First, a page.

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ME/CFS: Activity Patterns and Autonomic Dysfunction

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ClinicalTrials.gov Identifier: NCT02948556
Recruitment Status : Recruiting
First Posted : October 28, 2016
Last Update Posted : November 3, 2016
Sponsor:
Information provided by (Responsible Party):
Stony Brook University

Brief Summary:
The purpose of this study is to identify daily activity patterns, negative life events and autonomic abnormalities that may be related to non-improvement in myalgic encephalomyelitis/chronic fatigue syndrome (ME/CFS). For both naturalistic studies and behavioral intervention trials, roughly 50% of patients report worsening or unchanged illness. The proposed four year study would be the first to look at the relation between illness non-improvement, patient activities at home and autonomic function. Our long-range goal is to identify physiological signals and activity patterns that predict non-improvement and relapse and develop a self-management program that prescribes improvement-linked behaviors and discourages non-improvement activities.

Condition or disease
Chronic Fatigue Syndrome

Detailed Description:

Given the enduring debilitation and poor quality of life in ME/CFS, this study proposes to identify important activity patterns (e.g., push-crash), negative life events and autonomic dysfunction that may be associated with non-improvement. This will be accomplished with weekly online diaries, objective measures (actigraphy, heart rate monitors) and semi-structured phone interviews. Non-improvement is a rarely studied, but commonly reported outcome in this illness. For both naturalistic studies and behavioral intervention trials, roughly 50% of ME/CFS patients report worsening or unchanged illness. Also, the patient's self-management efforts may (paradoxically) produce symptom worsening and contribute to illness non-improvement. Non-improvement may also have biological relevance because activity limitations and sleep disruption in ME/CFS have both been associated with autonomic dysregulation (reduced heart rate variability). This (R01) prospective observational six month study of both daily and weekly in vivo assessments would be the first to look at non-improvement in relation to ongoing patient activities and autonomic function.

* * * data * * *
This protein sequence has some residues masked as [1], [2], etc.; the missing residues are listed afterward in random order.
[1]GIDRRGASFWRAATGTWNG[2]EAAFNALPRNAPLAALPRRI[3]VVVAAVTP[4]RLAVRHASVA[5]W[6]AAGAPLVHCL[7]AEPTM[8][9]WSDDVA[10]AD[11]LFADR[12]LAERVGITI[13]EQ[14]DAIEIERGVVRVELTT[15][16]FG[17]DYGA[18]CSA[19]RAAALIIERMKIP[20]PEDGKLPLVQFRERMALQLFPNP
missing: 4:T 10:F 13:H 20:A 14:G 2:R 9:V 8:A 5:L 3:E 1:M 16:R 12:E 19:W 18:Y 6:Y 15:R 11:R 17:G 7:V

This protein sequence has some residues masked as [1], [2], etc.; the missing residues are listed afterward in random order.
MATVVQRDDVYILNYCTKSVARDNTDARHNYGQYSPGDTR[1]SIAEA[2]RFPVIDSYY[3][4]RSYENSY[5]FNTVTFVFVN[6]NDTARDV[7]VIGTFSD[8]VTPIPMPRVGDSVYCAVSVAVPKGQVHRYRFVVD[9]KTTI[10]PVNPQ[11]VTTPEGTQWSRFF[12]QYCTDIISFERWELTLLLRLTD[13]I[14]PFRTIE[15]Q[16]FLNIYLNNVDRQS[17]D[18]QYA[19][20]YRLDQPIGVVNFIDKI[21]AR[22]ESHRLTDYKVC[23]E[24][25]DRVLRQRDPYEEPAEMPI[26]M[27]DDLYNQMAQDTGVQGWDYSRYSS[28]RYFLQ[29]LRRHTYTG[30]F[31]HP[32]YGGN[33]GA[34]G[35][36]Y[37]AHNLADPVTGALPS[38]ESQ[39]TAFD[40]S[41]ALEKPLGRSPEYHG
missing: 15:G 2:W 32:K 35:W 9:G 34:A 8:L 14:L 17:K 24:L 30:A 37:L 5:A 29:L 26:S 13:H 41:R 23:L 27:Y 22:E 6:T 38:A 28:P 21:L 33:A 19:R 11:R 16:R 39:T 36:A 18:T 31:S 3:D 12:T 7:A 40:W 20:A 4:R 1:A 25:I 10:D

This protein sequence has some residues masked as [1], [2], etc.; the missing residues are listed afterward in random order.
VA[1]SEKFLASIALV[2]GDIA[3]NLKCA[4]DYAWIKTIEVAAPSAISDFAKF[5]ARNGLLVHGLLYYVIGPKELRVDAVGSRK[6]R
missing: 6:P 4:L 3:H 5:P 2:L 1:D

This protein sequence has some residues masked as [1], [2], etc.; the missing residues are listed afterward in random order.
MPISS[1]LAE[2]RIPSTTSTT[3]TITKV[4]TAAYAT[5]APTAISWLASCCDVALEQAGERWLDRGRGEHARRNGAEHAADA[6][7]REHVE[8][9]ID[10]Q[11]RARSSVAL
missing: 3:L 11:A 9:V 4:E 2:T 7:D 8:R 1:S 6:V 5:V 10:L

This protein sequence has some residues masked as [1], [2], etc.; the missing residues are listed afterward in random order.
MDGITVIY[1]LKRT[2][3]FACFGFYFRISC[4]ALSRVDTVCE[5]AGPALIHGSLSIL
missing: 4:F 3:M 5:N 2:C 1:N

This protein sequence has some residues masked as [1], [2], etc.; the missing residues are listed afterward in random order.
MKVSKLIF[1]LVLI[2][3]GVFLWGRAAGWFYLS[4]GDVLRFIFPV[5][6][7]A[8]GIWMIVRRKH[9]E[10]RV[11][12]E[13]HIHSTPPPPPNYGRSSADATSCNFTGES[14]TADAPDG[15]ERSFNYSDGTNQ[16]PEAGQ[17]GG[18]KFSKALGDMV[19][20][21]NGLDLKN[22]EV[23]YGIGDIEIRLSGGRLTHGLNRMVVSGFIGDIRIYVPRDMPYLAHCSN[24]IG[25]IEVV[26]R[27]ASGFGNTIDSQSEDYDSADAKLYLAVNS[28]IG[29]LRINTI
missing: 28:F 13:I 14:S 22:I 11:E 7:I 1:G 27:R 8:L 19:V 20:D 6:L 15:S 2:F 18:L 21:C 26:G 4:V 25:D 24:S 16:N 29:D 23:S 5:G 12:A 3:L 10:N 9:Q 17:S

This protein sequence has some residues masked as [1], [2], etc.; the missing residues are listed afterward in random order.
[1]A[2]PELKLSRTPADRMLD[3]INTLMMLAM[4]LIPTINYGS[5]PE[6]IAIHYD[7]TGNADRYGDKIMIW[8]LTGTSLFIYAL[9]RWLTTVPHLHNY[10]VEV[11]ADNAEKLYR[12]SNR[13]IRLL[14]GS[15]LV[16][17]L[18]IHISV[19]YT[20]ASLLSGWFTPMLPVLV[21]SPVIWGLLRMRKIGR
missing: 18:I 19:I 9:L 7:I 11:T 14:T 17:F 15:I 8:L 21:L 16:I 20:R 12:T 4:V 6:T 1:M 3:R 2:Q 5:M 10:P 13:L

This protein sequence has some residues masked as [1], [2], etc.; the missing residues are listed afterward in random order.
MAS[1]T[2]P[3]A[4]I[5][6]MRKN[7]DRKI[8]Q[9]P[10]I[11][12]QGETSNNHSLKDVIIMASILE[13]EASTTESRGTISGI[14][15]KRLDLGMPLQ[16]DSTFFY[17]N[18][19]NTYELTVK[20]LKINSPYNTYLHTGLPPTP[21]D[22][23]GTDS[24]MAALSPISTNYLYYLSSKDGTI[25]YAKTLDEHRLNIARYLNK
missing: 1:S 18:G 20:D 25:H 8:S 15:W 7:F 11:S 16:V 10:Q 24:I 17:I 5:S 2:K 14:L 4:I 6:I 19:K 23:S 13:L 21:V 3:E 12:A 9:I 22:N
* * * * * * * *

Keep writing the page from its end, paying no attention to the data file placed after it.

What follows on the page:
Specific Aim 1: To assess the relation between non-improvement and prospectively assessed activity patterns and life events. Hypothesis 1: Non-improvement will be significantly associated with these dimensional variables: (a) illness-exacerbating activity patterns (e.g., "push-crash") reported on home web diaries; (b) daily hassles assessed in web diaries; and (c) negative life events reported in phone interviews.

Specific Aim 2: To assess the relation between improvement and prospectively assessed activity patterns and life events. Hypothesis 2: Improvement will be significantly associated with: (a) illness-moderating activity patterns (e.g., healthy pacing) reported on home web diaries; (b) daily uplifts assessed in web diaries; and (c) positive life events assessed in phone interviews.

Specific Aim 3: To assess the relation between activity patterns and symptoms. Hypothesis 3: (a) the "push-crash" pattern will predict greater actigraphy variability and symptom variability; (b) the "limiting activity" pattern will be associated with very low actigraphy counts and high symptom severity; and (c) a healthier "pacing" pattern will be associated with moderate variability of actigraphy and symptoms.